Q What are your long term projects?
We have many long term projects. Rooti Dolls might have started off as African dolls but we will eventually move from Africa to other parts of the world. Rooti is from the word “roots” so we are talking of connecting children to their roots. We will eventually start connecting other children to their roots including Asian and European children. We now have a range of dolls that will speak Indian languages. The indian dolls will be called “Nita”. She will speak Hindi, Punjabi,Benjali andTamil languages. We have a chiness doll that will speak Madarin. Cantonese, Japanese and Taiwannes. We have dolls that will speak French, Russian Portuguese, Polish, etc. We are giving children an opportunity to enjoy and explore the different cultures of the world.
Q Isn’t that getting a bit too ambitious? Where do you end then?
To be ambitious is a good thing especially when it is for a good cause. We are doing this because of the type of response we have received from people. We have had responses from around the world. We have received emails asking us if we have produced dolls that speak Welsh. We have recieved inquiries from people in India, Poland and Russia and many other places. They say they love our concept and are we doing some dolls for them? We know there is a need for the dolls then. The world is becoming a small village. Children the world over are faced with language problems. Our dolls can unite kids from different backgrounds if they learn to speak a phrase or sentense of another language.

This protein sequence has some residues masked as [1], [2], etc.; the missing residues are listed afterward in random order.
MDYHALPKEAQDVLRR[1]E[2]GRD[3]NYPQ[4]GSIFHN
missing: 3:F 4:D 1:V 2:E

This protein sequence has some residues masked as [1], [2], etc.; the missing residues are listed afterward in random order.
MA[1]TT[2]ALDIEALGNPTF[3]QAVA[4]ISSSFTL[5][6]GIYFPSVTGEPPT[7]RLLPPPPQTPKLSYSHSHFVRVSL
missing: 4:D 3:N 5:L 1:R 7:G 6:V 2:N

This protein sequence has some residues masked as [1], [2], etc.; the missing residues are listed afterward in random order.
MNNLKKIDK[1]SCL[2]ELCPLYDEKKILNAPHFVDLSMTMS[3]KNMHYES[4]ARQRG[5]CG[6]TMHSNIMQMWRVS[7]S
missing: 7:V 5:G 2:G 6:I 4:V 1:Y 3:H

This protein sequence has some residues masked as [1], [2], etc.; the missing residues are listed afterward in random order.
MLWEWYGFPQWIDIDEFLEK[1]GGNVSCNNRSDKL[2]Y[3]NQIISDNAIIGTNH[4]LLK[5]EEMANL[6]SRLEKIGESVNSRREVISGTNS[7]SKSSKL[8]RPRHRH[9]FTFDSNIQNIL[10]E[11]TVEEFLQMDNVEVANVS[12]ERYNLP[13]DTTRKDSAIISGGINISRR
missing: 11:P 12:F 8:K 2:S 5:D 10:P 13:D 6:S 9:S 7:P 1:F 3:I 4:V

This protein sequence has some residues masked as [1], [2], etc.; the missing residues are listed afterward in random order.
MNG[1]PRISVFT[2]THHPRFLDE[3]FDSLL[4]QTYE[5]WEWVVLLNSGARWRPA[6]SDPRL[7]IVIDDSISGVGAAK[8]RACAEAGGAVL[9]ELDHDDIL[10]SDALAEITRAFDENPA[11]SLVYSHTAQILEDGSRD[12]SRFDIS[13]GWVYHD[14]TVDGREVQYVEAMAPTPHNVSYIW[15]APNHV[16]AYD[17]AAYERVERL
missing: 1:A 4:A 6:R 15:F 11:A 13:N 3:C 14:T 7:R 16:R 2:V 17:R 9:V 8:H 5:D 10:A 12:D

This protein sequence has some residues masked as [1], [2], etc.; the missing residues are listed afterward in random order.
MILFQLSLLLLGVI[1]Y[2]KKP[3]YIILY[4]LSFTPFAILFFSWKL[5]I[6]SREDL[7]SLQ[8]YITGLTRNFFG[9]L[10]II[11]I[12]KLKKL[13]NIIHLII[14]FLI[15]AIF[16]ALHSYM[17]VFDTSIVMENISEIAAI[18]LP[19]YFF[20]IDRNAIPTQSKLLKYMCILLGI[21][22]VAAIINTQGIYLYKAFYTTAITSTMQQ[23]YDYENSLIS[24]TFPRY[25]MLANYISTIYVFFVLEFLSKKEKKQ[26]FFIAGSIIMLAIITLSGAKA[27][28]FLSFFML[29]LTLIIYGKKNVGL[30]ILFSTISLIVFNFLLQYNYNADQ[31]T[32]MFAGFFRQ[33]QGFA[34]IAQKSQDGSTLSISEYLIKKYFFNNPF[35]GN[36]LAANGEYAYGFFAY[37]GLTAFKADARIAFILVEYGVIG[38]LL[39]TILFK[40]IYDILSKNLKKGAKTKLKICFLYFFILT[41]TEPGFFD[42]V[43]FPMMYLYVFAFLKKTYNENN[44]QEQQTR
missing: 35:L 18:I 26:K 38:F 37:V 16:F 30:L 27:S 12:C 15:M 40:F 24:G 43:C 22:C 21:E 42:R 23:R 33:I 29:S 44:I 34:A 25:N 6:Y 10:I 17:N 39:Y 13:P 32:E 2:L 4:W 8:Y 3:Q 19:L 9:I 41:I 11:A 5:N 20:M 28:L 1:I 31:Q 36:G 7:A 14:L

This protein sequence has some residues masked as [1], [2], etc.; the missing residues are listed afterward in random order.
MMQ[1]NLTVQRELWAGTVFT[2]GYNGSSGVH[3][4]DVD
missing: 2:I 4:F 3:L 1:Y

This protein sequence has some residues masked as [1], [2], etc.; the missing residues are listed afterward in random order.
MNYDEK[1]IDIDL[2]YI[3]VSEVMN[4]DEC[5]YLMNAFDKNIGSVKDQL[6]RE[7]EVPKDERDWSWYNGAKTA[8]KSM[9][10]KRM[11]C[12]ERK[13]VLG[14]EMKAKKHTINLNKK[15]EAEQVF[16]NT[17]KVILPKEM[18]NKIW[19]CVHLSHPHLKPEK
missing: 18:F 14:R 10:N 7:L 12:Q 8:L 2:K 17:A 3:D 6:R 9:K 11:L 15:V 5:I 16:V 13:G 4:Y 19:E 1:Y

Q Your biggest research laboratory was your home and your three daughters. How did they pick the concept?
My second daughter can speak a bit of dutch now. She speaks Igbo my mother tongue very very well now. My first and last daughters have also picked up different languages very well from the dolls. They can now speak to their grand pa in igbo. They could not do that before.
Q Let’s talk a little bit about yourself and how you became a doll promoter?
In 2009, I lost my job. I was a sales representative and found it difficult to get another job. I have a bachelors’ degree in history. When I lost my job, I decided not to depend on the government of this country. I needed to look for a way to survive on my own. That is when I thought up the idea for these speaking dolls though back then, I did not think it was going to get this big very quickly. When I had the idea, my wife and I decided to give it a try. My wife was an assistant editor and is also a marketing professional.